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CHAPTER XLIThat the Variety of Creatures does not arise from any Contrariety of Prime Agents267267   St Thomas has seven chapters (XXXIXXLV) discussing the variety of creatures, why the universe is not uniform but diversified, and how it has come to consist of such diverse components. As regards living creatures, the discussion is familiar to us from Darwin’s Origin of Species and the theory of Evolution. St Thomas ventures on a larger question, the origin of all species, inanimate as well as animate. He states and rejects various archaic theories; but the point of supreme interest to the modern mind is never raised. In all the seven chapters there is not one word pointing to evolution. I have been driven to make large omissions, omissions which I feel sure the Saint would have sanctioned, had he been face to face with the cosmogonies of our day. Life is short art is long: the ground of philosophy must not be cumbered with obsolete machinery.
   It is pleaded on St Thomas’s behalf that the question before him is a metaphysical one, independent altogether of the manner in which actual species have come into existence.

IF the diversity of things proceeds from diversity or contrariety of diverse agents, this would seem to hold especially of the contrariety of good and evil, so that all good things should proceed from a good principle, and evils from an evil principle. Now there is good and evil in all genera. But there cannot be one first principle of all evils: for the very essence of such a principle would be evil, and that is impossible. Everything that is, inasmuch as it is a being, must necessarily be good: for it loves and strives to preserve its own being, a sign whereof is this fact, that everything fights against its own destruction: now what all things seek is good. It is impossible therefore for the diversity of things to arise from two principles, one good and one evil.268268    Done into syllogistic form, the argument might stand thus:    What all things seek, even a principle of evil would seek.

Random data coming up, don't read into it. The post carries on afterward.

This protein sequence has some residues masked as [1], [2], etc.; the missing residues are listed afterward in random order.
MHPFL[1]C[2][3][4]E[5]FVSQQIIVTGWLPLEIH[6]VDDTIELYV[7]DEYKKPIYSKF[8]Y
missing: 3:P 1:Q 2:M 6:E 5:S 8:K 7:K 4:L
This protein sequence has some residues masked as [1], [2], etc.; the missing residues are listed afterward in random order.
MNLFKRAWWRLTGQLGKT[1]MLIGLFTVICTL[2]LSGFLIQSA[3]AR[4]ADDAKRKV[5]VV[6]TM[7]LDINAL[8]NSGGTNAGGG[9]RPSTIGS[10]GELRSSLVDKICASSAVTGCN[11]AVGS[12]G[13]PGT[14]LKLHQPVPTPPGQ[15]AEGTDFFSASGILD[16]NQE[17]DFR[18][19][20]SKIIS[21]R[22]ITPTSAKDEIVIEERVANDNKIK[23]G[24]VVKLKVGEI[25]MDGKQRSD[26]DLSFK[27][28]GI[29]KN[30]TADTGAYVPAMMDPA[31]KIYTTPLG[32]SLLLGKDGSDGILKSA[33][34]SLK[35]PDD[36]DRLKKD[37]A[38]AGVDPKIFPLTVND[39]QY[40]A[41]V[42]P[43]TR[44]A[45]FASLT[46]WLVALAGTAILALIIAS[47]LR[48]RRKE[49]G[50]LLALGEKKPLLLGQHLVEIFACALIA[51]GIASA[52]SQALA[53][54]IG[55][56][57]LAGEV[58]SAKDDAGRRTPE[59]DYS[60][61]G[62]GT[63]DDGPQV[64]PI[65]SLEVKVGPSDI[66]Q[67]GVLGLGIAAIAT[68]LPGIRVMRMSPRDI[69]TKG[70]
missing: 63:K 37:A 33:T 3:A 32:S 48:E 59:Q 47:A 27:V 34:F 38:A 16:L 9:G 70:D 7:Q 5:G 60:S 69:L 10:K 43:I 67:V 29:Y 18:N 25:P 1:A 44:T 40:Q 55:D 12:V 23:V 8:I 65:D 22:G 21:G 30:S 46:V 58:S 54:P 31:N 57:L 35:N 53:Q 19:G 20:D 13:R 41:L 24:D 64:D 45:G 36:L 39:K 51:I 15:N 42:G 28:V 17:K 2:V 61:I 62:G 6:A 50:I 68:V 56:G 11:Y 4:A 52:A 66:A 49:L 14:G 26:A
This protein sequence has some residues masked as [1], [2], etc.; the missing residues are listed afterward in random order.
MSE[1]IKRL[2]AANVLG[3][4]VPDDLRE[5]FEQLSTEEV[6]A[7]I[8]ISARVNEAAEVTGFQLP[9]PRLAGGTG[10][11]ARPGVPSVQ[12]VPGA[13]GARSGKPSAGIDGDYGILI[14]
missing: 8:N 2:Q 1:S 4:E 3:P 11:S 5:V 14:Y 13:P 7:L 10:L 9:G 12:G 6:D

But all things seek their own self-preservation.

   Therefore even a principle of evil would seek its own self-preservation.

   What all things seek, is good.
   But self-preservation is what all things seek.

   Therefore self-preservation is good.

   But a principle of evil would seek its own self-preservation.

   Therefore a principle of evil would seek some good.

   But a principle of evil ought to be averse to all good.

   Therefore a principle of evil is absurd.

   One wonders whether this is the argument that St Thomas thought of at the table of St Louis, when he suddenly started up and cried, Ergo conclusum est contra Manichaeos. But it is difficult to kill a heresy with a syllogism. One might perhaps distinguish between absolute and relative good; and upon that distinction urge that the self-preservation, which the evil principle sought, was good relatively to it only, but evil absolutely for the world.